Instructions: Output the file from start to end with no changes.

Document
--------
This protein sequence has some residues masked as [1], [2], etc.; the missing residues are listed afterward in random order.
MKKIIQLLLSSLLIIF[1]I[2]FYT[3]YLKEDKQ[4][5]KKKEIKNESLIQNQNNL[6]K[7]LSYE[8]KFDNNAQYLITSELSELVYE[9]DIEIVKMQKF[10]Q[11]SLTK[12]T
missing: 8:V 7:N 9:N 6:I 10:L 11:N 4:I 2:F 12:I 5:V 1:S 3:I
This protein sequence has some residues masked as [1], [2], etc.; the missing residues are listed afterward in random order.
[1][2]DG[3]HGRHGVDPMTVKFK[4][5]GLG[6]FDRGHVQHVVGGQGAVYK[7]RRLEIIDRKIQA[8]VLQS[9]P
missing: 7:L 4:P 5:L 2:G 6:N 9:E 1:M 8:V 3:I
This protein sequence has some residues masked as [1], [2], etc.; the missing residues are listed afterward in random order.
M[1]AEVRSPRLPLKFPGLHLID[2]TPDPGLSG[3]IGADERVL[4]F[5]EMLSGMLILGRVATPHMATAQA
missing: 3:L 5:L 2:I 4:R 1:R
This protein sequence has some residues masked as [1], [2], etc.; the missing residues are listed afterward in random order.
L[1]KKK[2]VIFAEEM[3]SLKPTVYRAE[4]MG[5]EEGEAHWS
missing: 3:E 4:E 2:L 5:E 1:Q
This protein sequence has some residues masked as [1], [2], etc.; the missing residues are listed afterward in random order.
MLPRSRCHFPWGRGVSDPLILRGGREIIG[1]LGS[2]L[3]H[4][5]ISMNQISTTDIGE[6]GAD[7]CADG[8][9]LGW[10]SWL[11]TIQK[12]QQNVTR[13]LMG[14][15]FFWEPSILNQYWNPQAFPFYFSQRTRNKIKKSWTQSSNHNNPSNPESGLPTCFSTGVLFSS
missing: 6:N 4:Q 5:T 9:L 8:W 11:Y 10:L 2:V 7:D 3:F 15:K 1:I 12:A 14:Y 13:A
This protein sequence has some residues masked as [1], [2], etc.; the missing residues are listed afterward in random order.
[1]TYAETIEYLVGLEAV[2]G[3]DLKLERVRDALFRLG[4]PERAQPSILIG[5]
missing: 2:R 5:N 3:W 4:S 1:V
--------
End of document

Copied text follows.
This protein sequence has some residues masked as [1], [2], etc.; the missing residues are listed afterward in random order.
MKKIIQLLLSSLLIIF[1]I[2]FYT[3]YLKEDKQ[4][5]KKKEIKNESLIQNQNNL[6]K[7]LSYE[8]KFDNNAQYLITSELSELVYE[9]DIEIVKMQKF[10]Q[11]SLTK[12]T
missing: 8:V 7:N 9:N 6:I 10:L 11:N 4:I 2:F 12:I 5:V 1:S 3:I
This protein sequence has some residues masked as [1], [2], etc.; the missing residues are listed afterward in random order.
[1][2]DG[3]HGRHGVDPMTVKFK[4][5]GLG[6]FDRGHVQHVVGGQGAVYK[7]RRLEIIDRKIQA[8]VLQS[9]P
missing: 7:L 4:P 5:L 2:G 6:N 9:E 1:M 8:V 3:I
This protein sequence has some residues masked as [1], [2], etc.; the missing residues are listed afterward in random order.
M[1]AEVRSPRLPLKFPGLHLID[2]TPDPGLSG[3]IGADERVL[4]F[5]EMLSGMLILGRVATPHMATAQA
missing: 3:L 5:L 2:I 4:R 1:R
This protein sequence has some residues masked as [1], [2], etc.; the missing residues are listed afterward in random order.
L[1]KKK[2]VIFAEEM[3]SLKPTVYRAE[4]MG[5]EEGEAHWS
missing: 3:E 4:E 2:L 5:E 1:Q
This protein sequence has some residues masked as [1], [2], etc.; the missing residues are listed afterward in random order.
MLPRSRCHFPWGRGVSDPLILRGGREIIG[1]LGS[2]L[3]H[4][5]ISMNQISTTDIGE[6]GAD[7]CADG[8][9]LGW[10]SWL[11]TIQK[12]QQNVTR[13]LMG[14][15]FFWEPSILNQYWNPQAFPFYFSQRTRNKIKKSWTQSSNHNNPSNPESGLPTCFSTGVLFSS
missing: 6:N 4:Q 5:T 9:L 8:W 11:Y 10:L 2:V 7:D 3:F 15:K 1:I 12:A 14:Y 13:A
This protein sequence has some residues masked as [1], [2], etc.; the missing residues are listed afterward in random order.
[1]TYAETIEYLVGLEAV[2]G[3]DLKLERVRDALFRLG[4]PERAQPSILIG[5]
missing: 2:R 5:N 3:W 4:S 1:V